May 3

Almost 50% of teens Screened for Mental Health Were Referred for Psychiatric Intervention

The Video National Public Radio: “This is a program that has some very vocal critics. They say Teenscreen usurps parental authority, sends kids to therapy who might not need it and they say the program encourages families to put adolescents on antidepressant drugs.”

The following evidence confirms the validity to our concerns about TeenScreen serving as a dragnet for the pharmaceutical and mental illness industry, confirming the identity of the stakeholders who promote TeenScreen and label children as mentally ill.

A news report from Plattsburgh, NY indicates that: a pilot screening is a project of the National Alliance for Mental Illness (NAMI)–a pharmaceutical front organization that receives millions of dollars from drug companies. (The article indicates many other agencies are also involved, but none are named).   Consent forms authorizing children’s screeing were mailed to parents of 185 sophomores. However, only 92 forms were returned–of these, 47 parents chose not to give consent.

Out of 46 teenagers who were screened using the Columbia University-TeenScreen mental-health questionnaire at school, 20 were deemed to be mentally ill and “were referred for intervention of some kind.”  That means that almost 50% of teens screened were “identified” as mentally ill and in need of “intervention.”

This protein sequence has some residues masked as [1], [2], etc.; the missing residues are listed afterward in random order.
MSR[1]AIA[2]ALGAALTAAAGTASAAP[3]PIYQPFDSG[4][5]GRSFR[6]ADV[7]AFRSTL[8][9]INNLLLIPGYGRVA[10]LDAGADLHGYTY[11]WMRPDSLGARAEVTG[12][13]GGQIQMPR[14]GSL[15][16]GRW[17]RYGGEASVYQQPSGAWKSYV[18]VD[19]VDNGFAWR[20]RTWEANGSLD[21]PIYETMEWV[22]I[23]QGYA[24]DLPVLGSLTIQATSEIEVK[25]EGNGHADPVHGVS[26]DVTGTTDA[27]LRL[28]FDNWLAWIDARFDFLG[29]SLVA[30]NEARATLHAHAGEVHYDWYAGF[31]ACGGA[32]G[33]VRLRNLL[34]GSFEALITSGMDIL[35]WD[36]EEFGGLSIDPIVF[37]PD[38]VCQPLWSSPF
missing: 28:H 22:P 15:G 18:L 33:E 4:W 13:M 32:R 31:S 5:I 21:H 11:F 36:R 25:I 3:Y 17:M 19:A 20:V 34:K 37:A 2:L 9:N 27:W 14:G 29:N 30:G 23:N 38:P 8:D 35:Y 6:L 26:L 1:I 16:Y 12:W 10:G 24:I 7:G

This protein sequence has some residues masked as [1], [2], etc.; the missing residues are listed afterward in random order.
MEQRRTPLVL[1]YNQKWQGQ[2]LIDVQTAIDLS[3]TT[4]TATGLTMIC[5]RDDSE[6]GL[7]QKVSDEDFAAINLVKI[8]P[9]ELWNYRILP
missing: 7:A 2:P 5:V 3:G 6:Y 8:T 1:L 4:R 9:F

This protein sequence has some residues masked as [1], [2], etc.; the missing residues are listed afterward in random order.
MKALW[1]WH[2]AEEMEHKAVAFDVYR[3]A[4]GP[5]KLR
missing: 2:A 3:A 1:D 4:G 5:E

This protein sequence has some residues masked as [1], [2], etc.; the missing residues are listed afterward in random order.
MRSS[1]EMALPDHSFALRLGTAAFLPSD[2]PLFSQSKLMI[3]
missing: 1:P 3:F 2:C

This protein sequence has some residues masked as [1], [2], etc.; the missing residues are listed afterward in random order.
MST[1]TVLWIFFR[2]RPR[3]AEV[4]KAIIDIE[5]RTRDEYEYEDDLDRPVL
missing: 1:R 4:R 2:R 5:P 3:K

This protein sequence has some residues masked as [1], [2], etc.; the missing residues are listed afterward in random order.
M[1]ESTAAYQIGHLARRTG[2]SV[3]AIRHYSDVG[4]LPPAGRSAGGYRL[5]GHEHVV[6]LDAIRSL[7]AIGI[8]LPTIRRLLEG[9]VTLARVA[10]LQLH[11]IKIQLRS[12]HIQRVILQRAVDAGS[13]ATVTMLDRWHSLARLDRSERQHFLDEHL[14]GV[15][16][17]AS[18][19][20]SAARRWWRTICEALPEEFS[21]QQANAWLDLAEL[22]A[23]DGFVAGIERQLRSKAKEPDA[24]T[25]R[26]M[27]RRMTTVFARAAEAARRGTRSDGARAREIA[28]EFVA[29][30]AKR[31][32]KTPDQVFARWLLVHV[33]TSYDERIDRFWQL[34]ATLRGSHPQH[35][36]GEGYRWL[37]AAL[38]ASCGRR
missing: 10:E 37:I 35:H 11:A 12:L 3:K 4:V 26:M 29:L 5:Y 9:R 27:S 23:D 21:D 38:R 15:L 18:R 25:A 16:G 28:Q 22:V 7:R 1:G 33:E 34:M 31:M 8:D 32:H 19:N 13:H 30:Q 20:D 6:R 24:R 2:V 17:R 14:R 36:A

Before screening, Mary Anne Cox who coordinated the TeenScreen project for NAMI, notes: “only seven of those Plattsburgh High School sophomores had seen professionals” for mental health issues. After screening, 20 previously undiagnosed teenagers were deemed to require psychiatric “interventions.”

To try the test for yourself, see the actual screening questionnaires at Liberty Coalition:

The San Francisco Chronicle reports: “Local public schools have resisted TeenScreen. San Francisco Unified School District, for example, passed on TeenScreen because it can generate false positives and drain counseling resources. Other critics worry TeenScreen could send kids unnecessarily into treatment and land too many on psychiatric drugs.” See: Parents reflect, schools mobilize to curb suicide – Ilene Lelchuk, Erin Allday, Monday, January 22, 2007